Patent of the Month February
130th anniversary of the diesel engine!
Celebrated as both persistent and inexpensive, the robust diesel engine still enjoys great popularity despite problems with fine dust pollution in inner-city traffic. On 23 February in 1893, the German engineer Rudolf Diesel (1858-1913) received the patent for the most economical combustion engine to date. With its high efficiency it gets more energy out of the fuel than any other engine. In view of the climate crisis, the future of combustion engines is uncertain. What is certain is that Rudolf Diesel came up with an epoch-making invention 130 years ago, although it did not bring him much luck personally. For our Patent of the Month February, we pay tribute to his great inventive spirit with the first patent of the diesel engine (DE000000067207A), describing Diesels’ basic idea rather than the principal of today’s version.
Born in Paris in 1858, the highly gifted student and graduate of the Royal Bavarian Technical University in Munich was early preoccupied with the idea of converting heat into energy or work. His goal was to design an "ideal" heat engine with higher efficiency according to the theories of the French physicist Sadi Carnot. By increasingly compressing the air in a reciprocating engine, he arrived at the principle of self-ignition, thereby eliminating the need for electrical ignition as required in the petrol or Otto engine. In 1892, Diesel applied for a patent for his invention in Germany under the title "Working method and construction for internal combustion engines". However, by summer 1893, he realised that his initial theory was erroneous, leading him to file another patent application for the corrected theory that same year. At this time, no design drawing or prototype existed, however, with further developments still necessary for a functioning diesel engine.
After the patent was granted, the inventor therefore turned to potential producers and found a sponsor in “Maschinenfabrik Augsburg” - now MAN - which enabled him to build his engine. It took four more years until, in 1897, the diesel engine could finally be brought to fruition, albeit still powered by simple lamp petroleum. One year later the diesel engine factory was founded. From then on, “the diesel” began its triumphal march: the engine was used in motor vehicles and shipping, in heavy industry and in a wide variety of machines. The main reason for this is its still unrivalled efficiency of around 26 percent, a record at the time. To this day, no other engine type utilises fuel as well as the diesel engine!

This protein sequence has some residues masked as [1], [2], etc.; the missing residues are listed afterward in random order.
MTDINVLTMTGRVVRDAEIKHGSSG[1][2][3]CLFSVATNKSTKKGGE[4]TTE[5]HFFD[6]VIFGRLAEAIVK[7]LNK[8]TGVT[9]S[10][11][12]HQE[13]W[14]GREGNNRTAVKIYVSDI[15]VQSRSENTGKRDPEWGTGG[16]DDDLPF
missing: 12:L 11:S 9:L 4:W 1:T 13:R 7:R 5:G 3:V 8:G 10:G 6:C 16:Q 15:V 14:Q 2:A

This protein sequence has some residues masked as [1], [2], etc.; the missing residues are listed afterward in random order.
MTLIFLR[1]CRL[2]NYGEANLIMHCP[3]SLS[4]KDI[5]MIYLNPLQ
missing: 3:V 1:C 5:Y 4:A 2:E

The engine was awarded with the “Grand Prix” at the world exhibition in 1900, while in 1903 Rudolf Diesel was one of the founders of the “German Museum” in Munich. The Patent and Standardisation Centre hopes that your ideas will be powered by a strong engine!However, the successful inventor - as happens so often - was not a businessman. The construction of an expensive villa, speculative transactions and patent litigations got him into trouble. He suffered a nervous breakdown due to chronic exhaustion in 1898, and even spent some time in the Neuwittelsbach sanatorium near Munich. It was not until 1908, after the expiry of the patent terms, that Diesel was able to continue work on the further development of his engine.
Unfortunately, he did not live to see the worldwide breakthrough of his invention. In 1913, Diesel embarked on a sea voyage to England with business friends. On arrival in Harwich, however, he was no longer on board, his cabin found empty, the bed unused. Two weeks later, his remains were found in the sea. To this day, his demise remains mysterious, the exact circumstances of his death have never been clarified. Letters suggest suicide, but there are no certainties.
With his invention, Rudolf Diesel created an internal combustion engine that is still unsurpassed in efficiency today and thus the basis for the development of diesel vehicles. The diesel engine has become an important part of the transport industry, with modern versions achieving an efficiency of around fifty percent, i.e. remaining much more efficient than gasoline engines - just as Rudolf Diesel had imagined.
The Patent and Standardisation Centre hopes that your ideas will be powered by a strong engine!
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